10 hurdles as ‘old media’ dream of digital success

It is 10 years since US learning luminary Marc Prensky wrote his seminal work about “digital natives” (those born digital) and “digital immigrants” (the rest of us). He might, of course, have been addressing the challenges of traditional media companies as they struggle in a world of hyperactive digital natives. Here are my 10 Thoughts for immigrants…

  1. They must wholeheartedly embrace the 3Cs:  ContentCommunity and Commerce, in order to compete with ’new’ rivals. Retailers, for example, will increasingly grow ecommerce traffic with editorial content and community interaction. Traditional media, correspondingly, must exploit ecommerce alongside their ‘home skills’ of content and community – in competition or partnership with retailers. “Media is Retail, and Retail is Media”. Net a Porter and ASOS are pointing the way, but the churning of women’s media, in those markets, has only just begun.
  2. They must develop “platform neutrality” – and versatility. But each of their chosen platforms needs to be competitive (in style, content and functionality) with customers’ other media experiences. That will variously include video, interactivity and ecommerce – some threateningly new digital skills.
  3. They must be able  pre-emptively to prove their value to picky readers/ users and advertisers alike, whether or not they are currently paying. It should be assumed that ‘flat’ banner advertising will eventually be heavily discounted, in favour of ‘payment by results’. Maximising effectiveness and ‘value’ from the start will, ultimately, create more levers for media profit. Some publishers still see online and mobile digital platforms as new distribution vehicles for existing content and audiences. They are wrong.
  4. They must offer customers maximum flexibility and transparency on pricing. Competitors will eventually cut through any ‘bundling’ of services. Simple ‘all-you-can-eat’ pricing can be a big online winner: ask Bloomberg.
  5. They must heed the traditional lessons of hard copy to maximise their advantages in the digital space. That means an implied service “guarantee” of the extent of the service, to whom it is targeted, what sources it seeks to complement or substitute, and “frequency”. Exclusive data should be maxed up – whether or not it is behind a paywall.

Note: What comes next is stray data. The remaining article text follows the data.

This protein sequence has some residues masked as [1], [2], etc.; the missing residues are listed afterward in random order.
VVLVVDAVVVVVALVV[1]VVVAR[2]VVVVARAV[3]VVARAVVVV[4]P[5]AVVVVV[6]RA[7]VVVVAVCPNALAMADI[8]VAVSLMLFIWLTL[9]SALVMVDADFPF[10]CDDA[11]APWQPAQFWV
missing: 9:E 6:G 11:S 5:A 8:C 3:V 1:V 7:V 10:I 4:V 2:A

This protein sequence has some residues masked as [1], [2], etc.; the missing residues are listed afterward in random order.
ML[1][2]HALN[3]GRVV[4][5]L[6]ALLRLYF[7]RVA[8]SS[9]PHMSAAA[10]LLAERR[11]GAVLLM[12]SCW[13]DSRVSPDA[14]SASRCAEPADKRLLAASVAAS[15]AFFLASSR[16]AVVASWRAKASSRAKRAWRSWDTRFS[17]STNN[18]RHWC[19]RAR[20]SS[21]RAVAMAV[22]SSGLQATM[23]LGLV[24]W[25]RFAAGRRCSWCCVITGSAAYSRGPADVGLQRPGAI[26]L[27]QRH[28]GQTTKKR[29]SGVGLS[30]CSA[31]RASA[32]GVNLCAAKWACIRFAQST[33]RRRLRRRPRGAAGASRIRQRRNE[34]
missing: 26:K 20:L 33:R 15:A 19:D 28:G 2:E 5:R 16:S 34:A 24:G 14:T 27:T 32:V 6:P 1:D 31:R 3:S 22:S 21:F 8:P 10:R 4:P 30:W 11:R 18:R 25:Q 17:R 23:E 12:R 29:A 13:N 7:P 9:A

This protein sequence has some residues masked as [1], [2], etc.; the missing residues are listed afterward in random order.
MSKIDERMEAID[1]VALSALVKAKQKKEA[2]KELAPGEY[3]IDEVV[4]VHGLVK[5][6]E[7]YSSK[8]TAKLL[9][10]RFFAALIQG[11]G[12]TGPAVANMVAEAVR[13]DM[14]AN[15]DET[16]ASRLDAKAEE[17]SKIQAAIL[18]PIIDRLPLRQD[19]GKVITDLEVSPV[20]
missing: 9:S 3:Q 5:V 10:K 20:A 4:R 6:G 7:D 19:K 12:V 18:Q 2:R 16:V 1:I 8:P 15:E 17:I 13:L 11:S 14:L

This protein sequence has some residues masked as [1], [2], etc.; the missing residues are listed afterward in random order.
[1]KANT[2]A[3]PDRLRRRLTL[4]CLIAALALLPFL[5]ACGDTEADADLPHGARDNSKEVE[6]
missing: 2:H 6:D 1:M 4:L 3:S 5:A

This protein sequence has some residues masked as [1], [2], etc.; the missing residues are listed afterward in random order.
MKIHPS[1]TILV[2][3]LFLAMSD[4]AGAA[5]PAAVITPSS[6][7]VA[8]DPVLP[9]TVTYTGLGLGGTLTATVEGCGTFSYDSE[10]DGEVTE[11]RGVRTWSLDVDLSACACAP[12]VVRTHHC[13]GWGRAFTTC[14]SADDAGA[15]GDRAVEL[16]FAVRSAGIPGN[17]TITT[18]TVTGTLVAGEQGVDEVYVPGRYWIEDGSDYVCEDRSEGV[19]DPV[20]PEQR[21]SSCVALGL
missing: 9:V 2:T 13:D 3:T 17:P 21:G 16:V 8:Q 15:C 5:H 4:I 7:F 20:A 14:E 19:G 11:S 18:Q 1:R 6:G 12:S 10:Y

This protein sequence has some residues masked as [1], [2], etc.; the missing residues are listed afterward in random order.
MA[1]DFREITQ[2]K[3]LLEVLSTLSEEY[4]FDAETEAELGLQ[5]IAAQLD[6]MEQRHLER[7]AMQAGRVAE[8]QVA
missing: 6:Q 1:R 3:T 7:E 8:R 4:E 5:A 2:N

6. They must focus on the real value of information and entertainment. News (however interesting) seldom counts as ‘high value’ content, and will, therefore, not be an enduring competitive barrier. That may come only from clearly exclusive content, ‘special’ data, distinctive contributors, and original photography, video and creativity.
  7. They must recognise the reality of competitive information sources, by contrast with a hard copy world in which traditional media have sought to colonise their readers. Web users have all the choices and know it. “Unselfish” links to useful independent sites will enhance not threaten the authority of the host website.
  8. They must realise that personality and people (names, faces and views) are as vital to digital media as they are to newspapers and magazines. Offline and online media alike benefit from attitude, personality, a sense of humour and interactivity with readers/users.
  9. They know that branding is vital. However, traditional media should resist the temptation to use an established hard copy brand ‘as is’ for a web site with quite different content. There is a strong case for new digital brands. Digital media needs to be distinctive, with the development of content and functionality driven by its own eco-system, not that of a long-in-the-tooth magazine or newspaper. However, in the jungle of the web, it is vital to promote the provenance of a digital service. This is much more than an imprint and recognises the major role of ‘search’ in delivering unfamiliar, new web users.
  10. They have no pre-ordained right to a digital future, however illustrious their hard copy past. Some media providers have content and a traditional market position that can turbo-charge an online future – if they are able to capture it. But few digital ‘immigrant’ companies will be able to prosper without cannibalising traditional operations – before the ‘natives’ beat them to it. Traditional publishers find themselves competing tormentingly with the world’s largest tech companies and also the smallest, smartest start-ups. They will need to share in partnerships, joint ventures and alliances variously with retailers, broadcasters, digital providers, and new-wave companies. Not an easy change of mindset for some media monoliths of the last century. They have to forget the cosy talk of ‘migration’ from print, get thick with ‘digital natives’, and get radical.  Or else.
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